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    Aims. Optically thin plasmas may deviate from thermal equilibrium and thus, electrons (and ions) are no longer described by the Maxwellian distribution. Instead they can be described by őļ\kappa-distributions. The free-free spectrum and radiative losses depend on the temperature-averaged (over the electrons distribution) and total Gaunt factors, respectively. Thus, there is a need to calculate and make available these factors to be used by any software that deals with plasma emission. Methods. We recalculated the free-free Gaunt factor for a wide range of energies and frequencies using hypergeometric functions of complex arguments and the Clenshaw recurrence formula technique combined with approximations whenever the difference between the initial and final electron energies is smaller than 10‚ąí1010^{-10} in units of z2Ryz^2Ry. We used double and quadruple precisions. The temperature- averaged and total Gaunt factors calculations make use of the Gauss-Laguerre integration with 128 nodes. Results. The temperature-averaged and total Gaunt factors depend on the őļ\kappa parameter, which shows increasing deviations (with respect to the results obtained with the use of the Maxwellian distribution) with decreasing őļ\kappa. Tables of these Gaunt factors are provided.Comment: Paper accepted for publication in Astronomy & Astrophysics. Contains 5 pages, 4 figures, and 9 table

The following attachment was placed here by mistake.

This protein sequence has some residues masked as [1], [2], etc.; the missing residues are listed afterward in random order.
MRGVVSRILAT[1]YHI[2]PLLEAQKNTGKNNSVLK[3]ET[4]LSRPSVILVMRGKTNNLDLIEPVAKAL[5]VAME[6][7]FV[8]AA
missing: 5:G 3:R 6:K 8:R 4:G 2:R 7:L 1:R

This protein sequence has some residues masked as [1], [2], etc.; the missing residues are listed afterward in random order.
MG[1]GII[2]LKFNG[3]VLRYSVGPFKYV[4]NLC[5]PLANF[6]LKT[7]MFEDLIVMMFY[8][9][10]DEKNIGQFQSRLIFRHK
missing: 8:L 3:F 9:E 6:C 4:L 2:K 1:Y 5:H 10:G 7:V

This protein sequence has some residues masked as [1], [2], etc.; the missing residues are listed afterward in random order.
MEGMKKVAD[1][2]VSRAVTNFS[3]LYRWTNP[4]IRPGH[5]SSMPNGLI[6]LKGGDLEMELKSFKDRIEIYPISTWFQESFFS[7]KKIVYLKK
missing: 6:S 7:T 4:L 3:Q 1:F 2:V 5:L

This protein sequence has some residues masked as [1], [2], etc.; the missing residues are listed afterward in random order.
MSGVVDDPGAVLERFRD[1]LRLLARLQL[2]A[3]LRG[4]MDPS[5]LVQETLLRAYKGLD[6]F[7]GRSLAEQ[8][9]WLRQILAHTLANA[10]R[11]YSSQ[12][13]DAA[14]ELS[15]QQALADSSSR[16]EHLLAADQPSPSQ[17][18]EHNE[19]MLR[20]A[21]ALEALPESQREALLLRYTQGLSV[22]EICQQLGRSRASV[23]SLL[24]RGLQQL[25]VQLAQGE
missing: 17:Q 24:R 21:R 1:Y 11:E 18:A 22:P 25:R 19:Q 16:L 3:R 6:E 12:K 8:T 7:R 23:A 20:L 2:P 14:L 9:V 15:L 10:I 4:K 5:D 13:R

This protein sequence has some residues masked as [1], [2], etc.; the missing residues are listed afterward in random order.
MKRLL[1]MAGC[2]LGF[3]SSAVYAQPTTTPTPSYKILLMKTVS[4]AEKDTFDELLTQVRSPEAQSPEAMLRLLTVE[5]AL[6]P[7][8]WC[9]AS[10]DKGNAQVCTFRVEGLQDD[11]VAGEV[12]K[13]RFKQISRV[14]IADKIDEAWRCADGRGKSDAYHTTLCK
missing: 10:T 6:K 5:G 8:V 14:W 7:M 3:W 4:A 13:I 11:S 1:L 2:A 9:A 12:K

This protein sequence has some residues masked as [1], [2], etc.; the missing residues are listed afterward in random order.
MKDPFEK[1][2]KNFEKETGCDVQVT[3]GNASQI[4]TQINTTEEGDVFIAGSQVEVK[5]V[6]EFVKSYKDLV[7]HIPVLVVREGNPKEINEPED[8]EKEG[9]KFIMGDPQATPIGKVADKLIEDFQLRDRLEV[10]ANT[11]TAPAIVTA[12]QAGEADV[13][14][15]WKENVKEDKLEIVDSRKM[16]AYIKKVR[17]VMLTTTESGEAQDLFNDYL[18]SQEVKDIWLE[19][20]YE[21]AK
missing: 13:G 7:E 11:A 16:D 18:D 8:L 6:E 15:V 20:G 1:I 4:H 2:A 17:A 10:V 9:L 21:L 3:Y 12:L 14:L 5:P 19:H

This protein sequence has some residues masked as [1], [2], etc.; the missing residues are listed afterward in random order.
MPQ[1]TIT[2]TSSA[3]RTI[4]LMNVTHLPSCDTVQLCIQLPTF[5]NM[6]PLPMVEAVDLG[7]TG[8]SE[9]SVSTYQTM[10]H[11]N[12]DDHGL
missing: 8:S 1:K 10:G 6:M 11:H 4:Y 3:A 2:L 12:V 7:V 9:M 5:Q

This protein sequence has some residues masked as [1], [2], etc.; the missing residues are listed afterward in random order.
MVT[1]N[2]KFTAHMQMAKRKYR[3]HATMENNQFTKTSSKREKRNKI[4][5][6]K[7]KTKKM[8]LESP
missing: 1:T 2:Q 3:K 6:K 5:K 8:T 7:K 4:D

The Evolution of the Large-scale ISM: Bubbles, Superbubbles and Non-Equilibrium Ionization

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    The ISM, powered by SNe, is turbulent and permeated by a magnetic field (with a mean and a turbulent component). It constitutes a frothy medium that is mostly out of equilibrium and is ram pressure dominated on most of the temperature ranges, except for T 1E6 K, where magnetic and thermal pressures dominate, respectively. Such lack of equilibrium is also imposed by the feedback of the radiative processes into the ISM flow. Many models of the ISM or isolated phenomena, such as bubbles, superbubbles, clouds evolution, etc., take for granted that the flow is in the so-called collisional ionization equilibrium (CIE). However, recombination time scales of most of the ions below 1E6 K are longer than the cooling time scale. This implies that the recombination lags behind and the plasma is overionized while it cools. As a consequence cooling deviates from CIE. This has severe implications on the evolution of the ISM flow and its ionization structure. Here, besides reviewing several models of the ISM, including bubbles and superbubbles, the validity of the CIE approximation is discussed, and a presentation of recent developments in modeling the ISM by taking into account the time-dependent ionization structure of the flow in a full-blown numerical 3D high resolution simulation is presented.Comment: 15 pages, 6 figures with 15 panels. Invited review for "The Dynamic ISM: A celebration of the Canadian Galactic Plane Survey" conference; Naramata BC, Canada June 6-10, 2010. To be published in the ASP Conference Serie